The Process Prescription Polarity
I talked in a recent post about the concepts of Polarity Management and what I called the Progress Polarity.
Another polarity often encountered in Software Process Improvement is what might be called that of Process Prescription. In other words:
Should our organizational processes tell projects exactly what to do, or should these processes allow projects considerable latitude and discretion?
The more prescriptive approach is often associated with the CMMI and its adherents, while the laissez-faire attitude is more typical of Agile proponents. In fact, this polarity was described in a recent paper from the SEI, entitled “CMMI® or Agile: Why Not Embrace Both!”
There is a balance to achieve across organizational, project, and individual prerogatives and responsibilities….
If the balance is weighted too heavily in favor of the organization, projects and practitioners may lack the flexibility they need to be successful and motivation fails.
On the other hand, too much flexibility can expose the organization to excessive risk… and missed opportunities for organizational learning that over the longer term might lead to improved product quality and productivity.
It is difficult to achieve the right balance.
A Forrester research paper from November 17, 2006 said much the same thing, labeling the two extremes as “Process Dictatorship” vs. “Process Anarchy.”
As with all polarities, we can see that both extremes have their advantages and disadvantages.
Advantages of Process Prescription
- Ability to pass on organizational learning
- Ability for team members to easily move from one project to another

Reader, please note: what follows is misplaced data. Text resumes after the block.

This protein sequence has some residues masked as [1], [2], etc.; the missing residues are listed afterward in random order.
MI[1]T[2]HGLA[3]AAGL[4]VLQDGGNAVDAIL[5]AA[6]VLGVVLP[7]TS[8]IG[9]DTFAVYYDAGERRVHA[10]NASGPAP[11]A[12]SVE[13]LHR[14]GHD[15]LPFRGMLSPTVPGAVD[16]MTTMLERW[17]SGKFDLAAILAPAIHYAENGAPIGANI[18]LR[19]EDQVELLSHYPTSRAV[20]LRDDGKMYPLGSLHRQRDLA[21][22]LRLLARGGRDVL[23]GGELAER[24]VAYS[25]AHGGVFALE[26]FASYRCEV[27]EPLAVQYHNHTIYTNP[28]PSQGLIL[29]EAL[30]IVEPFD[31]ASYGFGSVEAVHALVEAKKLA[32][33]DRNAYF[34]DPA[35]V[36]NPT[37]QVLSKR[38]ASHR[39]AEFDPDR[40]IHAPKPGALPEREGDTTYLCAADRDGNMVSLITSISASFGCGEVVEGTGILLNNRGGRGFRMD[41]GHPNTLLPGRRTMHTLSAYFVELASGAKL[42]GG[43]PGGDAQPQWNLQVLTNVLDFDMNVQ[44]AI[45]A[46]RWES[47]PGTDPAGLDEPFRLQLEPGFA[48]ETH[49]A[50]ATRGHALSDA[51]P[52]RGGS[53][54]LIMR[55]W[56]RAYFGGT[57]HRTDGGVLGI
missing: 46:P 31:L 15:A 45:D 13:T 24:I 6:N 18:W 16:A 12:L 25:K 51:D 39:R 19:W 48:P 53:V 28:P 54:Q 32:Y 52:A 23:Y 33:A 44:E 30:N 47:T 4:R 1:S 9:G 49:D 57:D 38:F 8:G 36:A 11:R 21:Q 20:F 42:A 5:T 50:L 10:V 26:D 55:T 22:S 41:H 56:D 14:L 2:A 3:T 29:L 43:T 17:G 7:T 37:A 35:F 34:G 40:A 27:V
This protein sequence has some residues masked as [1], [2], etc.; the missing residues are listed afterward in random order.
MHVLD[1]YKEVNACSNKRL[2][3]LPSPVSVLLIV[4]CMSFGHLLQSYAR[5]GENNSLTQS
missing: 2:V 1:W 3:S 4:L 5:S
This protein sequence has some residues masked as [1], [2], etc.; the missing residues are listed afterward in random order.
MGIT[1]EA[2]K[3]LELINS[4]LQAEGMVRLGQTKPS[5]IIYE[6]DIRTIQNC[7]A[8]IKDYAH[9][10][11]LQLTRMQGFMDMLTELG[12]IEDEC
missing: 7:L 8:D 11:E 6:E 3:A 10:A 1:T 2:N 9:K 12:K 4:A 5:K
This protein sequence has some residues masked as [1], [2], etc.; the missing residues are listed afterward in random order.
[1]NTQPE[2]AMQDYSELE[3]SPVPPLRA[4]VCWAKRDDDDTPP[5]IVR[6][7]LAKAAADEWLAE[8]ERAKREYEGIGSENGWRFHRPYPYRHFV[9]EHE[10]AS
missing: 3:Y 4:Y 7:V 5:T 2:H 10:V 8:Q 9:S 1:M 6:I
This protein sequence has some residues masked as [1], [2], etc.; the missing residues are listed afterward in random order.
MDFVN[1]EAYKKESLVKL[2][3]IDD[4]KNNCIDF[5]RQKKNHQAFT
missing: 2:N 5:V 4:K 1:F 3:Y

- Assurance that important steps and deliverables will not be skipped
- Consistent, reliable execution
- Consistent interfaces at process boundaries
- Provides “training wheels” for junior staff members
Disadvantages of Process Prescription
- Feelings of disempowerment among team members
- Burdening all projects with steps and deliverables that may only be needed by some
- Inability for project teams and team members to learn from their own experiences
- Provides “straight jacket” for senior staff members
Advantages of the Laissez-Faire Approach
- Feelings of empowerment and ownership among team members
- Ability of team to rapidly improve its processes (especially for projects working with short delivery cycles)
- Ability to fully leverage the knowledge of the project team
- Reduction of waste through “right-sizing” of process to fit the project
Disadvantages of the Laissez-Faire Approach
- Propensity of developers to avoid analysis, documentation and testing
- Junior developers may not know how to proceed, or may make common mistakes
- Practitioners may feel overwhelmed trying to keep up with the changes
- Large learning curves when developers switch from one team to another
- Inconsistend hand-offs to other organizations and processes
Again, as will all polarities, the challenge is find the best balance point between the two extremes.
Some of the typical ways to achieve compromise are:
- Providing multiple softare development lifecycles to choose from.
- Allowing some flexibility, or tailoring of a selected lifecycle to “right-size” it for the task at hand.
- Providing some consistent tailoring guidance, to indicate in what conditions certain steps and deliverables are recommended or required.
May 15, 2009
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